Your Stories: Michael Davies on opening his first shop after being made redundant
The managing director of York-based Heritage Collection Travel, Michael Davies speaks to Harry Kemble
Q. How did you start out in travel?
A. I went to Connexions, a young person’s Job Centre, and got a job at Fiveways Travel in Hazel Grove, Stockport. The training and the experience I got from that job shaped my whole career. I really wanted the job. To get there, it was a two-hour commute from my home in Ashton-under-Lyne, Manchester. I started in January 2009 and by September that year I was flying to Barbados on a fam trip on a business-class flight. I just thought ‘this is the industry for me!’ I well and truly got the travel bug at Fiveways, it just gripped me. As an 18-year-old, people were trusting me to book their trips and I was going to Barbados. It was mind-blowing.
I started in January 2009 and by September that year I was flying to Barbados on a fam trip on a business-class flight. I just thought ‘this is the industry for me!’
Q. You opened your first shop in January. How have the first three months been?
A. As you know it’s been difficult for the industry, but coming from a low base it feels really busy at the moment for the first time in two years. My partner Lana helps me out on the odd afternoon. It would be great to give someone the same opportunity as I had when I worked as an apprentice. But for the first time I feel busy and I’ve got people coming into the shop and talking travel. It’s amazing to think that I’ve got customers travelling this month. I’ve got customers in Val d’Isere and Tenerife who I booked with Inghams and Jet2holidays. Those bookings were made after I opened the shop on January 7.
For the first time I feel busy and I’ve got people coming into the shop and talking travel. It’s amazing to think that I’ve got customers travelling this month
Q. Why did you decide to launch Heritage Collection Travel?
A. I was made redundant as a sales consultant by tour operator Africa & Beyond in July 2020. I just thought if I did not set up my own company then I would never do it. By the time I got my Atol licence from the Travel Trust Association, it was lockdown again. I’d always wanted my own brand and shop. I launched Heritage Collection Travel out of a co-working space called York Hub. I went to the pub after work with a couple of the guys from the shared office and they said they were interested in helping me set up a bricks-and-mortar shop. I thought it was just pub chat. My accountant was also in the pub so I asked him to have a chat with them and to check that they were genuine. I’ve now got three investors. The concept of Heritage Collection Travel is to bring that special atmosphere to booking a holiday. It’s hard to believe that we’re here on the high street.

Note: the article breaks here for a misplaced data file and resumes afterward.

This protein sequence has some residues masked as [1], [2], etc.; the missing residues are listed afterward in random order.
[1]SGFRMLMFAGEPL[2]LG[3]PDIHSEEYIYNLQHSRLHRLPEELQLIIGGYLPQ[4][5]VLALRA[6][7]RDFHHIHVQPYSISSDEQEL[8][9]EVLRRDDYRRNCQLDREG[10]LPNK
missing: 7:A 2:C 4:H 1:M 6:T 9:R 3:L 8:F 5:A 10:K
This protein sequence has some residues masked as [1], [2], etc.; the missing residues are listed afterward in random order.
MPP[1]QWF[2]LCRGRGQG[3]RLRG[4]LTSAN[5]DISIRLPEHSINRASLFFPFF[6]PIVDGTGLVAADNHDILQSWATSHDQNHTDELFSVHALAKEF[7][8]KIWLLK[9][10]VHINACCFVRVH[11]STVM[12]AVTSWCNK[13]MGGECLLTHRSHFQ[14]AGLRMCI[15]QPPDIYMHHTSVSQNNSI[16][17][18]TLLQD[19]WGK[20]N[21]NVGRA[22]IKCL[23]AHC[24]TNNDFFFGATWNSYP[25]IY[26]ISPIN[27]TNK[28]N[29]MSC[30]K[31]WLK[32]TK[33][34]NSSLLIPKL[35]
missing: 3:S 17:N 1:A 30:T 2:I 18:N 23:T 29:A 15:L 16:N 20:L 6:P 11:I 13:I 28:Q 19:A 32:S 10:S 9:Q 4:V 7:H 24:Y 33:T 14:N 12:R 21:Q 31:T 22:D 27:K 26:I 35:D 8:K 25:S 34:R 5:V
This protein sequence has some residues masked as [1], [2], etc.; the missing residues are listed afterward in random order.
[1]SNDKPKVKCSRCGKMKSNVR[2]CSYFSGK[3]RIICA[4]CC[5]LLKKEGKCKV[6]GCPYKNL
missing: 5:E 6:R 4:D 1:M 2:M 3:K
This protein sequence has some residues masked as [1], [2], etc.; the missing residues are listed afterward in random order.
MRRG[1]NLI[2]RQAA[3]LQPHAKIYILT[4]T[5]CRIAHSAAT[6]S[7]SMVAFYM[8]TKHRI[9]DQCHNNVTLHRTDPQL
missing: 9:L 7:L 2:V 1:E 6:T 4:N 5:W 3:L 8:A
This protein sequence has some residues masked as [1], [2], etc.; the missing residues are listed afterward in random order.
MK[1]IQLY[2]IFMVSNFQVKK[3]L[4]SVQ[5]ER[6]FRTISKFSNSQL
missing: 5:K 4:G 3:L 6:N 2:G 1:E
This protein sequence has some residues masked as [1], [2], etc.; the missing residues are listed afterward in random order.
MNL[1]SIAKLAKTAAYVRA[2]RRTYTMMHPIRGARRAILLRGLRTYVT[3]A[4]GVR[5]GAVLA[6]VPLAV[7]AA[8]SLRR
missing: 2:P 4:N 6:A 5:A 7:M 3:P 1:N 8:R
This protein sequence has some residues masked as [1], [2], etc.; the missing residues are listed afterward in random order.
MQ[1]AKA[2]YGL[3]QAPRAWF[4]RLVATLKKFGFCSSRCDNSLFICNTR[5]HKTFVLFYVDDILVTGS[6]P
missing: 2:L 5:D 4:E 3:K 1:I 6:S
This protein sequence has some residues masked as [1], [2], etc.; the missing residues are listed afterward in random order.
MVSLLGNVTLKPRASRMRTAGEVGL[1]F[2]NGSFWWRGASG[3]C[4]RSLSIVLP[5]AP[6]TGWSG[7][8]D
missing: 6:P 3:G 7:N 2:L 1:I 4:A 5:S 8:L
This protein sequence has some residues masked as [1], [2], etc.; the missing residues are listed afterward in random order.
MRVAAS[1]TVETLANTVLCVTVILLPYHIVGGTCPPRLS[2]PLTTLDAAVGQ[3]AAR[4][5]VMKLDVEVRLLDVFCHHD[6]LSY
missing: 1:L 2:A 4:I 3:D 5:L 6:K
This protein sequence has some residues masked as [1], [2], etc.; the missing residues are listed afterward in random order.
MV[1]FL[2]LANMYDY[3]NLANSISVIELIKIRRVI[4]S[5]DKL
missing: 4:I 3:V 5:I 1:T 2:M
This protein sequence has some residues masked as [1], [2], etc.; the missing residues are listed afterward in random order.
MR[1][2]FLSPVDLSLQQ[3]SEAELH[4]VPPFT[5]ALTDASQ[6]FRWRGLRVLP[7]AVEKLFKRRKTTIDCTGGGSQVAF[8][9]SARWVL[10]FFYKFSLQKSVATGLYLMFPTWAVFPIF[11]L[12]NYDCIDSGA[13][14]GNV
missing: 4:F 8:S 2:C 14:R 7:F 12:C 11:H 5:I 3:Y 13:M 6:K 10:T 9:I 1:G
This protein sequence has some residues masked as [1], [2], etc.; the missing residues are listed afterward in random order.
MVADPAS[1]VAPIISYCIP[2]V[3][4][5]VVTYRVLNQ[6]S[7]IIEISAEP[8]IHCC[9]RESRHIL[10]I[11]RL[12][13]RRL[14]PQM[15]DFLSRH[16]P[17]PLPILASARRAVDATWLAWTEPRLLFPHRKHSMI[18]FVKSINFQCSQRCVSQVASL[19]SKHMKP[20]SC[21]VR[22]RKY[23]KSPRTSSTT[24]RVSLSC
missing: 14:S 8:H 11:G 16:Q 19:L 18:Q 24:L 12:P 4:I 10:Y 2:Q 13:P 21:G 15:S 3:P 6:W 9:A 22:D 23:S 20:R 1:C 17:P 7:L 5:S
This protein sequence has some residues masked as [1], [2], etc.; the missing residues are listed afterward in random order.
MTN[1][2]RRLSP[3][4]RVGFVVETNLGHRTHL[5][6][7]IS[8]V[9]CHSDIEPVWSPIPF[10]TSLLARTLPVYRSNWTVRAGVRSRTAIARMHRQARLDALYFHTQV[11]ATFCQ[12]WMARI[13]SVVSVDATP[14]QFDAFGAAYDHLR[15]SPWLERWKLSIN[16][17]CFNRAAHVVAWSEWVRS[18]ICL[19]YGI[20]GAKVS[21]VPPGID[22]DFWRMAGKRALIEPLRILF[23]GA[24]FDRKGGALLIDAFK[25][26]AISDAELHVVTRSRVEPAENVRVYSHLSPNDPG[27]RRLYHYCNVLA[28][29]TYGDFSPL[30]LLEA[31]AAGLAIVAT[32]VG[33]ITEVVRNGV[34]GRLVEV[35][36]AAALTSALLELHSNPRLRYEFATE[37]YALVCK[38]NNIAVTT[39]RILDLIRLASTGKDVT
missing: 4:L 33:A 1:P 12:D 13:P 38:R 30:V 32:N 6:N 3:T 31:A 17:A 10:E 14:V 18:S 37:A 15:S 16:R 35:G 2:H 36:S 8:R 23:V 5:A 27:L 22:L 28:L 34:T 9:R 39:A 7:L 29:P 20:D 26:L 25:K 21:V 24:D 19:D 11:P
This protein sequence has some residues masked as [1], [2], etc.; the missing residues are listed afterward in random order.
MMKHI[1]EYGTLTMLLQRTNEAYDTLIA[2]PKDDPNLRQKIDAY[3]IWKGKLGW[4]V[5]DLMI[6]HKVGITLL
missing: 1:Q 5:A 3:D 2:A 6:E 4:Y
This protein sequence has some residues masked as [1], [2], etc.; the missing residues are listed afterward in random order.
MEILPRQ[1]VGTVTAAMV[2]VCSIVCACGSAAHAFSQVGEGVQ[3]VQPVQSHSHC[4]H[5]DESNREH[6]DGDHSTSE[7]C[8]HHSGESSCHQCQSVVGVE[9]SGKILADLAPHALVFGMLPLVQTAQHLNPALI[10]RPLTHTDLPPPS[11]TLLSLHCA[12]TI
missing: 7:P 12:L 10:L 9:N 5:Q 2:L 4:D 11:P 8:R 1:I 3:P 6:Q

I’d always wanted my own brand and shop. I launched Heritage Collection Travel out of a co-working space called York Hub
Q. How quickly do you plan to grow the business?
A. It’s just me for the time being. One of the investors, my marketing manager Tom, comes in on Tuesdays. Lana is here a few days a week, greeting customers, doing the brochure stickers and keeping the place clean. I had to isolate last week, which was a nightmare just as we were getting into full swing, but Lana was a godsend. I would love to replicate this in a number of different places. The vision is to upscale across different towns similar to York. In 10 years’ time I would love to have 10 shops.
The concept of Heritage Collection Travel is to bring that special atmosphere to booking a holiday. It’s hard to believe that we’re here on the high street
Q. What’s your target demographic?
A. My target demographic is honeymooners. I attend wedding fairs in York. Honeymooners are really good for us. The honeymoon is a huge purchase for couples and as an agent you can add a bit of theatre to the sale. When I do my boosted Facebook posts, they’re generally aimed at people in their late-20s and people that are interested in experiential travel. However, I do not want to put other people off. I want to offer all things to all people with that added level of service. I can still offer a day trip to Blackpool or Scarborough.
The vision is to upscale across different towns similar to York. In 10 years’ time I would love to have 10 shops
Q. What products would you like to sell more of?
A. Cruise is something I would like to learn more about. We did a little bit of it at Africa & Beyond. I would like to be able to answer people’s questions. I had a fantastic meeting with Silversea’s regional sales manager for the northeast and learned about the butler service on board. I’ve now stuck a sticker in the window saying I am a Silversea Cruises preferred agent.
Honeymooners are really good for us. [It’s] a huge purchase for couples and as an agent you can add a bit of theatre to the sale
You’ve set up a big screen in the store – how do you use it to boost bookings?
We’ve got a cinema room at the back of the shop. It’s got a big screen and a fridge. Customers can book it for appointments if they have an idea about a holiday. I’ve also got an Oculus Quest virtual reality headset. I noticed there were a lot of travel videos on the YouTube VR app. With the headset on, you can ‘stand’ on the banks of the Serengeti in Tanzania. It’s an amazing sales tool. There’s an app linked to Google Maps, so you can put the headset on and show customers which restaurant to go to in Italy, for example.
There’s a lot of potential. Instead of moving a computer mouse around, you just move your head. I’m still getting to grips with it. A lady came in last week who was scared of heights, but she was soon ‘flying’ over skyscrapers in New York! I used to work for Destinology in Wilmslow which was a huge concept store. It showed me what you can do in a travel shop. It was amazing. The travel sector is not something to give up on just yet.
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